Theo van Doesburg’s “Against Imitative Artists”
Translated from the Dutch by Hans L.C. Jaffé.
In De Stijl. (H.N. Abrams. New York:1971).
• • •
Life reveals itself to be of nature and of the spirit.
Art is concerned with life.
The true subject of art (in general) is unity.
The unity of nature and spirit is reality.
The art of previous centuries (of the Assyrians, Egyptians, Greeks and of the Renaissance) was characterized by the predominance of nature.
Artists took visible nature as their starting point. In the best periods they tried to penetrate more deeply into nature.
Proceeding from visible nature, they created a whole culture of exterior form. The other part of reality, that is to say, interior nature (non-visible — referred to as spirit) was symbolized by human transfiguration (angel devil, god, dragon, siren, etc.,) or by accessories: in the folds of a costume, in a flower, an animal (a dove, a lizard, etc.), an object. But the aesthetic subject was chiefly unity.
Art proceeding from unity could not reflect anything in itself but unity or harmony.
The artist copied nature increasingly (irrespective of his subject) by intuition, spontaneously or by scientific methods, more constructively.
The era during which visible nature was the starting point extended into the nineteenth century and may be regarded as the age of infantile and imitative art.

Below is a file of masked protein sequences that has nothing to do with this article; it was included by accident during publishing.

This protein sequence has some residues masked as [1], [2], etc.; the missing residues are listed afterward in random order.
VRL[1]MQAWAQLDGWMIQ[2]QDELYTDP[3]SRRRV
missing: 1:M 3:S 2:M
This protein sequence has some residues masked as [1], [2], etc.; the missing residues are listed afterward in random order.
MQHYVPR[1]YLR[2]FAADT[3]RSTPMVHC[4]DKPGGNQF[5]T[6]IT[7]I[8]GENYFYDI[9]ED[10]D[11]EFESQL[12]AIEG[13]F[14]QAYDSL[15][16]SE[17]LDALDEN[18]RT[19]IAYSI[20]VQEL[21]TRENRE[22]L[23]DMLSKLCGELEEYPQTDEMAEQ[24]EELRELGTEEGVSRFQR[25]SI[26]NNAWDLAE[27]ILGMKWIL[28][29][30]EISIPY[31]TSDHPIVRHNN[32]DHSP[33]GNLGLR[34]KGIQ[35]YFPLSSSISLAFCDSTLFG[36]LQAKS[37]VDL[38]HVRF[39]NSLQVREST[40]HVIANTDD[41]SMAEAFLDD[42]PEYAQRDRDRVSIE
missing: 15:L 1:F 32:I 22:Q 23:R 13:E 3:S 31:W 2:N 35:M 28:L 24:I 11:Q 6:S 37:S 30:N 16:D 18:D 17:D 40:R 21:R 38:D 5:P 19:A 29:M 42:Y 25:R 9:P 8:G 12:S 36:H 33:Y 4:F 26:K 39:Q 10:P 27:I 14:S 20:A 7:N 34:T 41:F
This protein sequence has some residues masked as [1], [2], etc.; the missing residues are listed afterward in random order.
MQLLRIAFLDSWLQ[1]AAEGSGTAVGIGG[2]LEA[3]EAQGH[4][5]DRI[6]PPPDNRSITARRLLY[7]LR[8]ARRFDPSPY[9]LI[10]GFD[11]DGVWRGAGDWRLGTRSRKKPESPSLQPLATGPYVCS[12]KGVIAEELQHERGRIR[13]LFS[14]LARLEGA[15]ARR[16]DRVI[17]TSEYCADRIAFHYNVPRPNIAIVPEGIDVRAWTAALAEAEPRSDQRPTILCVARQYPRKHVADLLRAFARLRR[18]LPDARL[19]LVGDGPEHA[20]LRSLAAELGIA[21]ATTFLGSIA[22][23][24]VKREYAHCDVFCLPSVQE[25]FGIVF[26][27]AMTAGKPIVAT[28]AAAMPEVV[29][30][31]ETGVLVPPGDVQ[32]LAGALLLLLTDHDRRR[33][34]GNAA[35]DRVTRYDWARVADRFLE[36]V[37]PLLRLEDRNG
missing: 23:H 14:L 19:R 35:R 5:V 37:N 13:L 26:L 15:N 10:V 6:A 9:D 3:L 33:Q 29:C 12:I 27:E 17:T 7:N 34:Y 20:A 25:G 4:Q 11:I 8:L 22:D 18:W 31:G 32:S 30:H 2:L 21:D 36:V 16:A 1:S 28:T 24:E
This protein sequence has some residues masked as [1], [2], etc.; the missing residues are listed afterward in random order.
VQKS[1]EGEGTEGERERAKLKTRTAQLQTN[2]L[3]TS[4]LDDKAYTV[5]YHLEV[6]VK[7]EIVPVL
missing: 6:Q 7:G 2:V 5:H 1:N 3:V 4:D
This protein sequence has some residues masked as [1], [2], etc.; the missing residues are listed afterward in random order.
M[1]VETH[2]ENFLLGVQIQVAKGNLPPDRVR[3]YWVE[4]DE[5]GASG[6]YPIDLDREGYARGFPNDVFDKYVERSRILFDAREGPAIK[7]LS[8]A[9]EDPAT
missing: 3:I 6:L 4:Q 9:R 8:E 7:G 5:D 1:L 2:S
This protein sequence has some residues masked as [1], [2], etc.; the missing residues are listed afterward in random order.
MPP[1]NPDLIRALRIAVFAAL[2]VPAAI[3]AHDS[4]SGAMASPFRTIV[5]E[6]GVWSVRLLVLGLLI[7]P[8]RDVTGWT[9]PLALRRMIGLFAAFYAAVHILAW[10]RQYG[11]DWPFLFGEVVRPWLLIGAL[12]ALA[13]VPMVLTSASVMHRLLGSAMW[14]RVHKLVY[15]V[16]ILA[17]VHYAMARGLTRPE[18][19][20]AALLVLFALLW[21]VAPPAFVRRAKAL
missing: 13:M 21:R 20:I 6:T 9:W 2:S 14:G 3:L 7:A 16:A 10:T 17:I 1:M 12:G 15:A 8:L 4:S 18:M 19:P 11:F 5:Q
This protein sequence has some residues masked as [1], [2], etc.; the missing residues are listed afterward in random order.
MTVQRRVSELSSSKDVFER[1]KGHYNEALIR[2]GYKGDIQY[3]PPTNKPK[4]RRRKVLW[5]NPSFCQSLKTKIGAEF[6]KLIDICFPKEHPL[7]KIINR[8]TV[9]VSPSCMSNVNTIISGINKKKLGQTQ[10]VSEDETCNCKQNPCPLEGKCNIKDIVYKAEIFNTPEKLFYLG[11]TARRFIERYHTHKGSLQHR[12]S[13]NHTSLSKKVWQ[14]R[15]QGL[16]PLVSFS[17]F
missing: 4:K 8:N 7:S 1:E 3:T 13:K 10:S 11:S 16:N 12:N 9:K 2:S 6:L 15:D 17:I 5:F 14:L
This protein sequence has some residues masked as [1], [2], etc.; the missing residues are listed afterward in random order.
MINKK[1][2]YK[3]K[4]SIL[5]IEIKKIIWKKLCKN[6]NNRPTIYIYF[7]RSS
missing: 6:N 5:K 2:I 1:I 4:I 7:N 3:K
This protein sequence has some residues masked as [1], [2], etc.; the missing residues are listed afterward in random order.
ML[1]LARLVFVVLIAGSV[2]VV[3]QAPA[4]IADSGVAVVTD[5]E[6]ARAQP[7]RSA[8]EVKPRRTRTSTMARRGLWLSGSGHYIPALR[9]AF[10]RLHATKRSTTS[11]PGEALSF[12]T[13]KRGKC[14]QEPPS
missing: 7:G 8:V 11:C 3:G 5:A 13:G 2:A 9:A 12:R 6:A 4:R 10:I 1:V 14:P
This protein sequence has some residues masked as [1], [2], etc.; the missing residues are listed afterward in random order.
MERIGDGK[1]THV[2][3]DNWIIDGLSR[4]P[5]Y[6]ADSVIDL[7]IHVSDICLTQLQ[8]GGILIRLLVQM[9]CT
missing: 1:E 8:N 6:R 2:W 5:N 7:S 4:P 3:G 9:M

The artist’s aim was to create a harmony in the manner of nature and of science.
The art of the nineteenth century which had its seat in France and chose as its motto ‘nature seen through temperament’ is the transitional stage of subjective art. Now ‘modern’ art is trying to create a culture of interior form.
The artist’s starting point was the (speculative) content of nature, i.e., the spirit. Visible nature was an intermediary element. The artist works from within to without instead of from without to within.
The new art is more exact than ancient art because it is less naturalistic.
During previous centuries natural form was only a crutch with which art moved towards the creation of aesthetic harmony.
In the twentieth century the artist needs to destroy this crutch. He wishes to proceed unaided. The artist wishes to create an artistic harmony, i.e., by his own means of expression. He creates immediately by the balanced relationships of opposites towards a plastic unity.
Accordingly, this age which has now begun should be called: the age of a new plasticism.
If it proceeds only along this path, art may become independent.
If it proceeds only along this path, art may achieve its aim: to create a determinate expression of unity by true artistic means (color, in respect of painting; volume, in respect of sculpture; and space, in respect of architecture). The work of art will become a real and independent object.
If, to quote Michelet, the Renaissance was the revelation of the world and of man, the century of Neoplasticism is the revelation of the unity of nature and spirit.
The art of the future generation will be the collective expression by the organization and the discipline of the plastic means towards a real unity.
[From De Stijl, Vol. V, No. 7, pp. 95-96]